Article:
When strolling down the many streets of the Summit- University neighborhood, one might see many “different “ areas and ways of life. According to Live Msp, this area was founded between 1854 and 1872. Since its foundation, the Summit- University neighborhood has developed a deep history creating a rich culture that has both maintained and changed its residents’ way of life. This week, I had the privilege of adventuring through the two main areas of this neighborhood: Summit Avenue/Ramsey Hill Area as well as the Selby Avenue Area. During my adventure, I learned from word- of- mouth, sight seeing and research about the histories and how they have sculpted the cultures of this wonderful neighborhood. 

Summit Avenue and Ramsey Hill Area

Take a walk down Summit Avenue itself, leading to the Ramsey/Cathedral Hill area and you will find extremely large, Victorian style houses and historic establishments dating back to the 1800s. With the arrival of streetcars that lined the streets of the city, University Avenue, Selby Avenue and Dale Street (just on the outskirts of the neighborhood) provided access to the active cities of downtown St. Paul and Minneapolis, completed in 1891 according to Live Msp. This area is home to many landscapes such as the Cathedral of St. Paul, which started out in 1841 as a small log cabin overlooking the Mississipi River and in 1858 turned into an elegant feature that is sure to catch the eye of anyone passing through. You can find more information on this beautiful landmark at The Cathedral of St. Paul history page. Summit Avenue also hosts the famous Governor’s Mansion, home to current Governor Mark Dayton as well as many other Minnesota Governors throughout history. The Minnesota Governor’s Residence website, states that this establishment was home to a St. Paul Lumberman and lawyer, Horace Hills Irvine and was completed in 1910. It was later donated to the State of Minnesota in 1965 by Irvine’s youngest daughters and has been home to the Governors of Minnesota since. I have been fortunate enough to sit down in this beautiful mansion with the Governor, himself. I must say he is, certainly grateful to live in such a historic household, and handles himself as so. I suppose this is where the standard of living has started within this part of the neighborhood as Victorian houses are often passed by up-scale residents and business people in suits heading to the many churches of the neighborhood or to the nearest café up the street. In all honesty, one might become fairly fond of the ubiquitous beautiful sights and landmarks that line this part of the neighborhood.


Selby Avenue Area

 When you’re finished gazing at the remarkable landmarks, head to Selby Avenue near Dale Street to grab a bite to eat at a local café or a cute little number at one of the simply original clothing and accessories businesses. As previously noted, this area was a big hit in the early 1900s when it began starting up businesses for traffic coming through the Minneapolis/St. Paul area. Prior to the booming businesses, there was an economic decline within this area during the World War II era. Just after the war, there was a large change throughout the neighborhood. The old Rondo neighborhood (now I-94) brought about a cultural diversion with its presence of the center for African Americans.  An online research, Historic Saint Paul, states Selby Avenue started to see “a steady increase in black populations as whites moved their homes and businesses to the suburbs.” Racial tensions started to escalade and the area was very segregated. In fact, many buildings were destroyed during the assassination of Dr. Martin Luther Kind. “A year later one of the remaining merchants pronounced Selby Ave. commerce near death; hundreds of houses and commercial buildings on the street were destroyed.” By walking through the north side of Selby Avenue, this is very evident as business and housing buildings are much more run down than that of the high- end Summit Avenue/Ramsey Hill area. It was also very evident while talking to BBQ restaurant owner, Lee, that this problem took a toll on the community, if one could call it that back then. Lee, who has owned his business for at least 21 years, says, “When I first came to this area to start up business, there were no whites, Asians, Somalia’s, you name it, walking the streets. And if they were, they were sure to come out beaten and bruised.  As time went on, though, Selby Avenue grew into more of a “community”. With the establishments of community- building programs like the Summit-University Planning Council, the neighborhood was able to make drastic changes for the better. “Now,” Lee says, “we have open arms for everyone. There is rarely any racial segregation. Everyone knows just about everyone and we act like a “community”, and “family” more than ever. Everyone has each other’s back.” Perhaps this is because of the development of restaurant row, famous for many popular restaurants the brought in all sorts of people to the neighborhood. Or maybe because of the inclining amount of minority owned businesses popping up around Selby Avenue streets starting with Mychael Wright, who started a successful coffee shop, The Golden Thyme Café. Regardless or how or exactly when the splurge of cultural diversity came about, it is evident to see that people of the Selby Avenue area embrace their cultural diversity and lean on each other for business and pleasure combined.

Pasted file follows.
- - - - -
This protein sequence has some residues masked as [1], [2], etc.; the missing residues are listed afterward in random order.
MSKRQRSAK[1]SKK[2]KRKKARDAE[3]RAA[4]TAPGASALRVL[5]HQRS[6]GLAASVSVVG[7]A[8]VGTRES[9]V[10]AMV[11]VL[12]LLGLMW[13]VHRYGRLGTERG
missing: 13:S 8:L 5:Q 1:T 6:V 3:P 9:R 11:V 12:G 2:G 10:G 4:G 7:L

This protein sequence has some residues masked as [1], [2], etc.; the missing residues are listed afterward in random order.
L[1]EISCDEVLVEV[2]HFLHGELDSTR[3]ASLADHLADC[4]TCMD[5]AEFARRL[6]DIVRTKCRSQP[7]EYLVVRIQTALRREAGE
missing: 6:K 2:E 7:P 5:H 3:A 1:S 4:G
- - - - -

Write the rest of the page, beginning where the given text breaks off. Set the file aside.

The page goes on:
I must be honest in saying that my trip to Summit-University neighborhood was absolutely a success. I, certainly, have a deeper understanding and respect for the people that reside and work in, what has now become, a very tight knit community. The history shows the reason for a sense of openness and appreciation that is written all over the sidewalks and faces of people throughout the neighborhood. 


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